Early life[ edit ] Scholars have speculated that Kalidasa may have lived near the Himalayas , in the vicinity of Ujjain , and in Kalinga. Lakshmi Dhar Kalla — , a Sanskrit scholar and a Kashmiri Pandit , wrote a book titled The birth-place of Kalidasa , which tries to trace the birthplace of Kalidasa based on his writings. He concluded that Kalidasa was born in Kashmir , but moved southwards, and sought the patronage of local rulers to prosper. Description of geographical features common to Kashmir, such as tarns and glades Mention of some sites of minor importance that, according to Kalla, can be identified with places in Kashmir.
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Kalidasa; Rajendra Tandon tr. Sanskrit critics have lamented the lack of variety of rasas, with the singular-minded focus on shringara rasa. However, the weak poetic imagination has also been attributed to his immaturity. There is no storyline as such; the main theme is that of lovers and how they sport in the various seasons. Each canto ends with what is annotated by Tandon as a prayer, where the lovers are wished well. The last chapter is that of vasanta, traditionally associated with love, but there is no progression, no conclusion.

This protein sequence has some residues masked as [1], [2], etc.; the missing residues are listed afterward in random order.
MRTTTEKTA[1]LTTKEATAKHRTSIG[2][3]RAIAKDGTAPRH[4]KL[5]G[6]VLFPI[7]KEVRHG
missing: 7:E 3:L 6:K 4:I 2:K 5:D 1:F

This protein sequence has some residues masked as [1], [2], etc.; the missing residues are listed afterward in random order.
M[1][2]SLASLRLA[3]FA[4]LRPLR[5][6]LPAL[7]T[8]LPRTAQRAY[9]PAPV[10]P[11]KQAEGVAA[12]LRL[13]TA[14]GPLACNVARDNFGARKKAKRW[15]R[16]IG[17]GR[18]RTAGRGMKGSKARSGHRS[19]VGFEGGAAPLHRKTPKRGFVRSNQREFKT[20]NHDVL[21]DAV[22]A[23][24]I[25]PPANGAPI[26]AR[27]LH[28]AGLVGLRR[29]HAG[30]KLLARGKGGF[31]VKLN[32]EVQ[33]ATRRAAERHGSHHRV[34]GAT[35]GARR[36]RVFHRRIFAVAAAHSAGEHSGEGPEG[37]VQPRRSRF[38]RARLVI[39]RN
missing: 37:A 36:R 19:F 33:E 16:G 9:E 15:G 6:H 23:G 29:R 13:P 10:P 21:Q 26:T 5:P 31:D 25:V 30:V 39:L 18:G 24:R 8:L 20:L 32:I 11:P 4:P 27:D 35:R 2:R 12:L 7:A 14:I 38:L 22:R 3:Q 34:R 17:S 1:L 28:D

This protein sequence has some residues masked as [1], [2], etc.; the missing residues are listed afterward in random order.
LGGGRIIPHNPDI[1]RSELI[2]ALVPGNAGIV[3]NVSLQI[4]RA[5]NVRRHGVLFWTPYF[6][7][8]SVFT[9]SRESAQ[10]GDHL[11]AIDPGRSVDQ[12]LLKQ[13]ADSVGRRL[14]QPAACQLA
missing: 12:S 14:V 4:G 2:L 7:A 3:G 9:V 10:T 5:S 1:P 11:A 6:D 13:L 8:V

The stanzas seem rather diffuse, and seem to be flitting from lovers to diverse themes, without a coherent structure. This edition includes the original text, both in devanagari and in roman.
The translations by Tandon are competent, and the roman transliterations help by performing some of the aNvaya breaking-up into constituents which make it easier to follow.
Krishnamoorthy follows the original closely: With their hips adorned by silk and girdle And breasts gilded by necklace and sandal paste, And hairs scented with bathing powders, Women relieve the summer-heat of lovers. Krishnamoorthy, Sahitya Akademi this authoritative appraisal is severely critical of the lack of imaginative rasa-bodha in ritusamhara: "The sensuality and cloying love depicted in these verses  is such that it cannot bring fame to any poet.
They seek help from fragrant flowers Set in coiffures after a bath, To intoxicate and delight their lovers. A third alternate, not as tight as Krishnamoorthy, by Chandra Rajan: Curving hips, their beauty enhanced by fine silks and jewelled belts; sandal-scented breasts caressed by necklaces of pearls, fragrant tresses bathed in fragrant water; with these women sooth their lovers In burning summer, my love. Complete text, in Devanagari and Roman, with detailed aNvaya, translation and analysis.
Kalidasa’s ‘Ritusamhara’ Translated in English